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Old 07-12-2017, 07:20 PM   #11
Zephyr259
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Originally Posted by Piperbrew View Post
So if this is one stage up from kits, whats the next stage.....how much more equipment is needed / skill and finally does each stage tend to yield better results?
I think the next stage after extract + speciality grains would be Brew in a Bag (BIAB), I was going to go from kits to extract like yourself but then I found the easy all grain thread here and found out you can do it very simply.

The basics is that you get a mesh laundry bag from a supermarket put the grains in there and mash (soak) in water at 65 - 70c for an hour. Remove the grains and boil the wort with hops at which point you're as per extract. This method let me do 8L batches, after 4 of them I bought a Grainfather as I was hooked on all grain.

Here's a link to the 3 BIAB equipment kits from geterbrewed.

For me the extra work of mashing (which isn't very hard) was a fair trade off compared to the price difference. Extract is expensive, my last 3 batches of beer have been 15L and have cost £4.69 (brown porter), £7.30 (saison) and £7.80 (bock), granted that excludes the yeast which can vary from <£1 to the £7 liquid I'm using (and reusing which is why I exclude it's cost). Also mashing lets me play with so many different malts which interests me more than hops.

Hope that helps and I didn't misunderstand your question.
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Old 07-12-2017, 07:38 PM   #12
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If I'm not correct, please correct me!:

Boiling extract for a few minutes is advised for sanitary purposes, and probably helps dissolving.
Boiling hops for an hour is needed to get the bitter out of it, special malts need the full hour too to get them into the wort. Aroma hop less than 15 minutes, or even added post-boil.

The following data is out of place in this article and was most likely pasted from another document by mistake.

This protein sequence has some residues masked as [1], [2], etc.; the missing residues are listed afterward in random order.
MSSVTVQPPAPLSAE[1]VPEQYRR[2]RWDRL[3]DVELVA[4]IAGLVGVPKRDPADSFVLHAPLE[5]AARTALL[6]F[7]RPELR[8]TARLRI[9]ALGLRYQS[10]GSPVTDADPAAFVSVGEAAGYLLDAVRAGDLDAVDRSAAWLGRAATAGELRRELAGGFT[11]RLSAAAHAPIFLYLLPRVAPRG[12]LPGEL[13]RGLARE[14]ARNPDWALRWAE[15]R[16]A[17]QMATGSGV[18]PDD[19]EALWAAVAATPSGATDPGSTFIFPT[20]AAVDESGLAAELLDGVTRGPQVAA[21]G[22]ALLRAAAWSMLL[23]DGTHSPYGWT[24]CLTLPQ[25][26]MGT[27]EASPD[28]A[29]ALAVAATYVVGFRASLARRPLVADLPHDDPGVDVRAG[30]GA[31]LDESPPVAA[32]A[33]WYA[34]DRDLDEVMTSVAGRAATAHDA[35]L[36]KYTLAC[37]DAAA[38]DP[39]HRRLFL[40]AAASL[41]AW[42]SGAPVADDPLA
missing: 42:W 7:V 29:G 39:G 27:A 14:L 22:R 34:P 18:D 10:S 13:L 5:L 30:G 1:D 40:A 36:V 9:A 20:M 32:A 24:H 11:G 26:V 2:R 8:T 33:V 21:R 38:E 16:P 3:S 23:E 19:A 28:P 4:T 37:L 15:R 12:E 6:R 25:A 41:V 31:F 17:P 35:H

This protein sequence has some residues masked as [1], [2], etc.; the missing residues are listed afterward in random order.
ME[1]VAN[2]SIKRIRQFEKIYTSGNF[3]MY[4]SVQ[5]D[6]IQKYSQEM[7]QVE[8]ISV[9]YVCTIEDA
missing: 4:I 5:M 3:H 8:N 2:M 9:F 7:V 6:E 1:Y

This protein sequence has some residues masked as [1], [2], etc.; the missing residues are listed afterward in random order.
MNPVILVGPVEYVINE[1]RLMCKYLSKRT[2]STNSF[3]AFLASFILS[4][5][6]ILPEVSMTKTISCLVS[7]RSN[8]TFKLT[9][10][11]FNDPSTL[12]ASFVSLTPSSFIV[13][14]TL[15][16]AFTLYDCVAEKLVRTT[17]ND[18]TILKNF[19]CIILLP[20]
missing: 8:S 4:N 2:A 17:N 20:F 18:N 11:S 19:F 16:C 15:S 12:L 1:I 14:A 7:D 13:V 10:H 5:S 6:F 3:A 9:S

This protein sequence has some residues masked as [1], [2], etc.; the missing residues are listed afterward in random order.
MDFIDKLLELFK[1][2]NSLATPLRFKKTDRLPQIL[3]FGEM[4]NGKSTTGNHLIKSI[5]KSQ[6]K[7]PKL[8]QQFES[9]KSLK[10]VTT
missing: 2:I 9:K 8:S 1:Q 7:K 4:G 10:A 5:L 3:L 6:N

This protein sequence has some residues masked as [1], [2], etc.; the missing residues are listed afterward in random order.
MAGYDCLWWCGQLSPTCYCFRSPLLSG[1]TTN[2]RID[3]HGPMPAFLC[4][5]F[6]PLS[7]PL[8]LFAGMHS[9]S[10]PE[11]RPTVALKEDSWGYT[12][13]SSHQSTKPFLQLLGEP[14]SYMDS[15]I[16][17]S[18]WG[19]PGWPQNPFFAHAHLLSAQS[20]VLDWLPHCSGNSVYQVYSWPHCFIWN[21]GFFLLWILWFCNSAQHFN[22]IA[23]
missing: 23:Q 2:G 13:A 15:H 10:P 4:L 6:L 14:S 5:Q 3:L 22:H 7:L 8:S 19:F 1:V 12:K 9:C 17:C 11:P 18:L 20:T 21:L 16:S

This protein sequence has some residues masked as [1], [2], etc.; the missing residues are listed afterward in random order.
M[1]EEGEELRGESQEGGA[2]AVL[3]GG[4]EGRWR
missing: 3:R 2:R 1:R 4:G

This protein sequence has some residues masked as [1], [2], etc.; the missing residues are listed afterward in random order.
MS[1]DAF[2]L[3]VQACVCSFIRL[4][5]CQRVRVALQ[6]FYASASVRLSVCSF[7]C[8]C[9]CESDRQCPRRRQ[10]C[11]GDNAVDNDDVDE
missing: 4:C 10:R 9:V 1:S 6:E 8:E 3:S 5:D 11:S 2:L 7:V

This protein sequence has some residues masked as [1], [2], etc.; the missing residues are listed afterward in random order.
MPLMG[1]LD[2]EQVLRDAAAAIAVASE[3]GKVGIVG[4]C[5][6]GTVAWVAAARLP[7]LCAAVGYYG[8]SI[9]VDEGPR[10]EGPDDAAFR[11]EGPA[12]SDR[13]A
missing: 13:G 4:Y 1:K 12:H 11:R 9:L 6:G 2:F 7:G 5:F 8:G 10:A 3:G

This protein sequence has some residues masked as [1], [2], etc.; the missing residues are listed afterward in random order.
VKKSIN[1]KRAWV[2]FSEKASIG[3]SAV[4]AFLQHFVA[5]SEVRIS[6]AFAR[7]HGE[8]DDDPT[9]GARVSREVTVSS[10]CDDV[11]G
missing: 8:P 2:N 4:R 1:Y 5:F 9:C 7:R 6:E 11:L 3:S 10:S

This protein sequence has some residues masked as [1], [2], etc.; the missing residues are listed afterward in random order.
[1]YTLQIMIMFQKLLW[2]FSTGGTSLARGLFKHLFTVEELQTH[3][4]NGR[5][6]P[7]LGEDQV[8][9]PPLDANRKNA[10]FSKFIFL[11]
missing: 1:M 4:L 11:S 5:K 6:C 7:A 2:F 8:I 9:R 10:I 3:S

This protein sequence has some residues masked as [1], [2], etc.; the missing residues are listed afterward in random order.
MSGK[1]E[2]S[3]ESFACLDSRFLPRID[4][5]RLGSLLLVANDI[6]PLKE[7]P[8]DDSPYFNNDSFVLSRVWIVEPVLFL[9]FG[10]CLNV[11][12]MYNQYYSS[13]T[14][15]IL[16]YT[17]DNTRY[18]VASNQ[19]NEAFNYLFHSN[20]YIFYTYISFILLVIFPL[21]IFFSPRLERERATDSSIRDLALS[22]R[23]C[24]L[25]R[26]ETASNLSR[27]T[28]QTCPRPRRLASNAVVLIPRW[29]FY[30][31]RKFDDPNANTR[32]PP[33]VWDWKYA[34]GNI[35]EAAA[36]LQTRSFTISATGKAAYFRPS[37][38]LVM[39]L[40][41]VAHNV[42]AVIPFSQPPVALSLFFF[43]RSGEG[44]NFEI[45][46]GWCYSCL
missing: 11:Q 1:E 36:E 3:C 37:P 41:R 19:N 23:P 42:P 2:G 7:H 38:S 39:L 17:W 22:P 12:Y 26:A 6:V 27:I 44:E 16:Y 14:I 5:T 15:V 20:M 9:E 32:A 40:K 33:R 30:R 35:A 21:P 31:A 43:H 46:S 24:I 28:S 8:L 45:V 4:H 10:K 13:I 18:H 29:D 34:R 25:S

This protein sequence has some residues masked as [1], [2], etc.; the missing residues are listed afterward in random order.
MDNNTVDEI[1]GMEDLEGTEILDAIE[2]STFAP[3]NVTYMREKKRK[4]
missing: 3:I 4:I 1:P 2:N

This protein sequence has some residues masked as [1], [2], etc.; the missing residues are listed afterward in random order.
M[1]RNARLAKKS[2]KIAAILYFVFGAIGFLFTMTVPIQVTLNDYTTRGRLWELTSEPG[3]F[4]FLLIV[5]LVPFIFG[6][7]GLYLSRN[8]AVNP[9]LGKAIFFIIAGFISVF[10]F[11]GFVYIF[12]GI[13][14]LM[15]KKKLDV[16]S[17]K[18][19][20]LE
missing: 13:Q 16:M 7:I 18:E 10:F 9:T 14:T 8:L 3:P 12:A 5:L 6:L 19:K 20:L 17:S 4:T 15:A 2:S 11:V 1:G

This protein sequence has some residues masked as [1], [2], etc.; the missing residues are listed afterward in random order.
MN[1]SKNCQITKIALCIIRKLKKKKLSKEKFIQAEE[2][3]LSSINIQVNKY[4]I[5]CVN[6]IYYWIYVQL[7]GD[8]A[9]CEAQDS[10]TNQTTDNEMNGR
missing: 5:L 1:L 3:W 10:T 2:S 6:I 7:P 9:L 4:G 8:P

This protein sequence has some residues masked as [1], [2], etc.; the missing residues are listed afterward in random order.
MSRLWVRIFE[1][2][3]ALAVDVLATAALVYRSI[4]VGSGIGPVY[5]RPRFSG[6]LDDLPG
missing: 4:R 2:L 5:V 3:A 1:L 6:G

Twang is a weird taste that some people experience in extract kit brews.

Partial boil is where people for a for instance 5 gallon batch, only start to boil 4 gallons or less (high gravity brewing), and at the end top up again to 5 gallons. The same grain amount is needed as for 5 gallons, but the hop might need longer boiling to reach expectations.
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Old 07-12-2017, 08:05 PM   #13
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Originally Posted by Zephyr259 View Post
I think the next stage after extract + speciality grains would be Brew in a Bag (BIAB), I was going to go from kits to extract like yourself but then I found the easy all grain thread here and found out you can do it very simply.

The basics is that you get a mesh laundry bag from a supermarket put the grains in there and mash (soak) in water at 65 - 70c for an hour. Remove the grains and boil the wort with hops at which point you're as per extract. This method let me do 8L batches, after 4 of them I bought a Grainfather as I was hooked on all grain.

Here's a link to the 3 BIAB equipment kits from geterbrewed.

For me the extra work of mashing (which isn't very hard) was a fair trade off compared to the price difference. Extract is expensive, my last 3 batches of beer have been 15L and have cost �£4.69 (brown porter), �£7.30 (saison) and �£7.80 (bock), granted that excludes the yeast which can vary from <�£1 to the �£7 liquid I'm using (and reusing which is why I exclude it's cost). Also mashing lets me play with so many different malts which interests me more than hops.

Hope that helps and I didn't misunderstand your question.
Thanks for the reply, yes exactly what I was asking )). I suppose what I need to do is make the extraction starter kit I just purchased and see how I get on, I will also look at the info. you pointed me too also. I suppose the main reason I initially asked about brewing in the beer keg I have is because if I am using extra ingredients I am a bit unsure of cooking a large pot on my cooker and it would be handy it I could do everything outside on a gas ring and keg.
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Old 07-12-2017, 08:18 PM   #14
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I just looked at the all grain thread you kindly linked me to Zephyr and it looked straightforward. Though I saw people using boilers and cooling coils when I looked on YouTube which kinda blew my mind!.....what would be the reason for the cooling coils, is it time critical to cool things down? if I could maybe go the all grain route it would be handy as I might be able to get brewing malts etc from someone I know via a bit of good old bartering.